The in-game presentation in NCAA March Madness 08 is top notch, with Brad Nessler and Dick Vitale on the call. Their commentary is quite lively, and although there is some dead air, it actually holds up quite well for a basketball game released in 2007. There are the familiar drawbacks of old video game commentary, such as the tendency to refer to something happening “all night long” while you’re still in the opening minutes of a game. Once again though, the atmosphere is great, thanks in no small part to Dick Vitale’s famously enthusiastic commentary. It’s right up there with Marv Albert and Steve Kerr in NBA Live 08, and arguably even superior to them.
As I noted, the gameplay feels like a more polished version of NBA Live 07. That is to say, it’s still a little rough and certainly dated, but NCAA March Madness 08 is a superior offering to its NBA counterpart. It’s not quite as smooth as NBA Live 08 though, but it’s still playable. Players are a little slow however, even at full stamina and using sprint. The controls are slightly different with a hard foul button, and the “Lockdown Stick” on defense takes some getting used to when you’re accustomed to NBA Live’s hold up for hands up, hold down for defensive stance, and hold L2 for defensive assist. As in Live, free throw shooting uses the down-up right stick method.
Playing with college rules, including a shorter three-point line and longer shot clock, also requires some adjustment. Again, it’s still playable, but it is similarly clunky to NBA Live 07. As I said, there’s some more polish, and the fact that it’s a college basketball game is a novelty for an NBA fan like me. Still, I have to admit that for all its good points, NCAA March Madness 08 hasn’t aged that well. Borrowed concepts from NBA Live such as right stick dribbling do make it easy to pick up, but you may have trouble revisiting it today, especially if you have no nostalgia for it. Of all the NCAA basketball games I own, I’d say that it’s probably the weakest on the sticks.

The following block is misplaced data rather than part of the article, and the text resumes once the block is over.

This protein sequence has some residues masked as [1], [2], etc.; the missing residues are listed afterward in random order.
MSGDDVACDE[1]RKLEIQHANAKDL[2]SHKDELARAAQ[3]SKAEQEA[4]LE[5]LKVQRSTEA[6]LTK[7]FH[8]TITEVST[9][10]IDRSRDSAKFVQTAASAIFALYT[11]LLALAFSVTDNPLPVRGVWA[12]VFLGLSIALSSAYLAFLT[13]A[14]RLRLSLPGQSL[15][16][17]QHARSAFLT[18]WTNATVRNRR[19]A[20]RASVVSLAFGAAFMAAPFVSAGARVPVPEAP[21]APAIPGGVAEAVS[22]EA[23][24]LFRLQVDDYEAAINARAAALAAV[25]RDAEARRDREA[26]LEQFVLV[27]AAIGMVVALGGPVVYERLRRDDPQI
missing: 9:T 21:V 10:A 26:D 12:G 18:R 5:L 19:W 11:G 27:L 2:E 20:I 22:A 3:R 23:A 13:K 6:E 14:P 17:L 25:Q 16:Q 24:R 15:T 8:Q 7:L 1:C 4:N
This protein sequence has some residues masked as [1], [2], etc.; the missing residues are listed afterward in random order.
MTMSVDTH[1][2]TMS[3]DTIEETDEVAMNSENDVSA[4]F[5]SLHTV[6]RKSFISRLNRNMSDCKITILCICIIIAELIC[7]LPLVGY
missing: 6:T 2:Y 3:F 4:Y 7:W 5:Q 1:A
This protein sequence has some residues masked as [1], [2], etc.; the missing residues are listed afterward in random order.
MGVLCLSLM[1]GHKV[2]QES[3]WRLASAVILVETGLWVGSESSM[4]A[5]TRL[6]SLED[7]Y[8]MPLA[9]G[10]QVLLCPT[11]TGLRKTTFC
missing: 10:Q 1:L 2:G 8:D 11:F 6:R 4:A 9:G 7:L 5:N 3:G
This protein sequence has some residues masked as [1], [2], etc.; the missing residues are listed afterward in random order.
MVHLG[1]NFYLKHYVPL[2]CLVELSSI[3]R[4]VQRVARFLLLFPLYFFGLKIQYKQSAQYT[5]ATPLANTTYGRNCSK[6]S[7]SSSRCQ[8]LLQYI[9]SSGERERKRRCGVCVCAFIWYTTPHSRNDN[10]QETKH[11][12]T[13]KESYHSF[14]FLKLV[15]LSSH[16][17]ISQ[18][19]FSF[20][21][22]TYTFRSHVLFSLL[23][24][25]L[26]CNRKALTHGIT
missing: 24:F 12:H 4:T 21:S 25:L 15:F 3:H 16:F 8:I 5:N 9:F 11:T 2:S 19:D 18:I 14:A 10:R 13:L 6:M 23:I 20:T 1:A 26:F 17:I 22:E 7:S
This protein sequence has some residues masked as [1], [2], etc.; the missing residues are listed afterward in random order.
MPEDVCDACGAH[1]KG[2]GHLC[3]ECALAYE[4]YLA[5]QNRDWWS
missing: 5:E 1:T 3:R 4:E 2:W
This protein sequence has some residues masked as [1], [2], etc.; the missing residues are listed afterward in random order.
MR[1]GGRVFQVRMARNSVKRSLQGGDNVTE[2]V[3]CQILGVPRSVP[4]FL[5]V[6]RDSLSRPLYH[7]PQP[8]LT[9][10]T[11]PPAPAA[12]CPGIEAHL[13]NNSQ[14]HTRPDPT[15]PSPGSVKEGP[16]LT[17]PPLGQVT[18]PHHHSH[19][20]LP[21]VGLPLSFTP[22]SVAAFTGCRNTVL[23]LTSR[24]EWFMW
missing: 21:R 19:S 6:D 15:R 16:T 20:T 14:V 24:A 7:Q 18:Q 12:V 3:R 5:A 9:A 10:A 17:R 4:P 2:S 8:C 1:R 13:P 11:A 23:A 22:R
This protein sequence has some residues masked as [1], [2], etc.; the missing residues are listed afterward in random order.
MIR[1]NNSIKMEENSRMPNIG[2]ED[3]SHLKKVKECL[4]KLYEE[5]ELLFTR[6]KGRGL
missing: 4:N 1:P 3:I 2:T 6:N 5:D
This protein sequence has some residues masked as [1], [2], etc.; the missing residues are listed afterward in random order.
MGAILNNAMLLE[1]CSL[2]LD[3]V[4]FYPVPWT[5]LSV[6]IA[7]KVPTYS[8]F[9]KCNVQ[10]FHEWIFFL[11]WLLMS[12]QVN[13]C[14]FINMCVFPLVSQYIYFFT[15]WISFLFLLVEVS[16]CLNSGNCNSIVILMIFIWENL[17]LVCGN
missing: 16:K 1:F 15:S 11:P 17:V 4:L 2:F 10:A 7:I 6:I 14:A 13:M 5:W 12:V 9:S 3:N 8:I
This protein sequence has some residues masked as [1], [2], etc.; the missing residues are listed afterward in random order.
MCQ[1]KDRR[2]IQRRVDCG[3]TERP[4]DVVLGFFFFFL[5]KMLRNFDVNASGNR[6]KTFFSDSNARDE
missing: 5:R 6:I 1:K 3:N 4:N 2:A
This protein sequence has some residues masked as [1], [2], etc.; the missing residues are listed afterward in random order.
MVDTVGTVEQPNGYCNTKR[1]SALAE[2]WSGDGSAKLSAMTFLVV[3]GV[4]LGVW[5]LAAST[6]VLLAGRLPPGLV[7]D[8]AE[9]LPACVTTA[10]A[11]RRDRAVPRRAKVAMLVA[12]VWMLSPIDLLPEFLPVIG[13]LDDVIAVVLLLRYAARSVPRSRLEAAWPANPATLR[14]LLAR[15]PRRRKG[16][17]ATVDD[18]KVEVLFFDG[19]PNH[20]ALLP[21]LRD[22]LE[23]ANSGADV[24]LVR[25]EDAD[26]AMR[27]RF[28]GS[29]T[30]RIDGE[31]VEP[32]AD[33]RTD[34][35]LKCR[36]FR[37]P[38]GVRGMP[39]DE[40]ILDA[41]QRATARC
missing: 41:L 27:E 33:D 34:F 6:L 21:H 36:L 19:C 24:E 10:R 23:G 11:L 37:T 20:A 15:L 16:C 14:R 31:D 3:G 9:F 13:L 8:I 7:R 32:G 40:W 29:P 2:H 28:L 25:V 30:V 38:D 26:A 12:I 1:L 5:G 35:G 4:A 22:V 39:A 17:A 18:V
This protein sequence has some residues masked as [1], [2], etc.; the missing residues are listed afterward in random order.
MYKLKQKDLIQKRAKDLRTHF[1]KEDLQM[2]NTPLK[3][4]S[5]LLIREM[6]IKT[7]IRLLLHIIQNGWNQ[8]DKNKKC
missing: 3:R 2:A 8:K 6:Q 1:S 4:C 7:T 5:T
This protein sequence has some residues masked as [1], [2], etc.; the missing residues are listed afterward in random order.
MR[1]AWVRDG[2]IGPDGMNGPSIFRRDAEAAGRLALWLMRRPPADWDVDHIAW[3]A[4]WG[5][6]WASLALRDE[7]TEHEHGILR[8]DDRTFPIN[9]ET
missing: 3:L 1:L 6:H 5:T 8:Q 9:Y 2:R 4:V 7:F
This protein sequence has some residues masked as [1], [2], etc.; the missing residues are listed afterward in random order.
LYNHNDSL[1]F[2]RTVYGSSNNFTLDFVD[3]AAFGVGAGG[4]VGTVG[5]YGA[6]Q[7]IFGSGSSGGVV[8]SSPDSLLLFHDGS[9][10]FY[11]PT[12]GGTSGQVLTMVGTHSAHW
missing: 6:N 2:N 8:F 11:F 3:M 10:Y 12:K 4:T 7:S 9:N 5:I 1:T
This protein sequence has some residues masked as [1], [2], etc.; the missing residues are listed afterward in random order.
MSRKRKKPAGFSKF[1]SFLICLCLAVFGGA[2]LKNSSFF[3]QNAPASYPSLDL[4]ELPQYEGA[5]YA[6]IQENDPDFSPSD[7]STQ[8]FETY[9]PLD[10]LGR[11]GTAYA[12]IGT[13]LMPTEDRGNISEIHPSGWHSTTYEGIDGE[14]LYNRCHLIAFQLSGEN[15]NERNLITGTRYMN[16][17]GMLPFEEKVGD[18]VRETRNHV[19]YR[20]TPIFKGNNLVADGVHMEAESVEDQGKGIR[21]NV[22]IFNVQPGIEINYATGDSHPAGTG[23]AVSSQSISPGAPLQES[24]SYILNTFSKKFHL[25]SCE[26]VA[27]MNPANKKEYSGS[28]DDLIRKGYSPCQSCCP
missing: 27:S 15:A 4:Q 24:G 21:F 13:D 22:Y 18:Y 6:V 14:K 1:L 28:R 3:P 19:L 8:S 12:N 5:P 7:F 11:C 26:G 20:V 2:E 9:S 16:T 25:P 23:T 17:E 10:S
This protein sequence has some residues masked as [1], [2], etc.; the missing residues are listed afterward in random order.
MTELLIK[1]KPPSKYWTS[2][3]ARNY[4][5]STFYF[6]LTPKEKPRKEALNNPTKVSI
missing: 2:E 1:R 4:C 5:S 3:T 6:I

To that point though, I’m neither surprised nor disappointed. I’m very familiar with the shortcomings of NBA Live 07, so it wasn’t a shock to see NCAA March Madness 08 feature similar clunkiness in player movement, such as getting stuck in awkward-looking animations. No doubt it would’ve disappointed gamers back then the same way its NBA counterpart did, but all these years later, I had a good idea of what I was getting into. I do appreciate how it’s slightly more refined than NBA Live 07 though, and effort clearly has gone into strategy and replicating the college style of play. It suffers from some bad tech, but it’s far from a lazy effort, and I had some fun with it.
One very interesting feature of NCAA March Madness 08 is the inclusion of All-Time and Classic Teams. You may be wondering how that’s possible without licensing any players, and the answer is that they’re generic as well. For example, if you play with the 1982 North Carolina Tar Heels, there’s an athletic shooting guard wearing number 23. He doesn’t look exactly like Michael Jordan, but you get the idea of who it’s supposed to be. It’s a cool feature, but it would’ve been even better if EA Sports had licensed the players, or not walked the line making the placeholders resemble who they were standing in for. Instead, it led to Ed O’Bannon’s lawsuit.
NCAA March Madness 08 was a decent release for its era, though sharing tech with NBA Live 07 does mean that it’s noticeably rough in places. It’s more polished than that title, with some suitable tweaks to the controls and gameplay mechanics to fit the college game. The atmosphere is also perfect, and the collegiate version of Dynasty is deep, to the point where it’s a decent management game if you wanted to forego all gameplay. I think that would be a waste, but if you do go back and play NCAA March Madness 08 today, keep in mind that it does show its age and roughness in many respects. Nevertheless, it’s a game I’m glad to have finally gotten my hands on.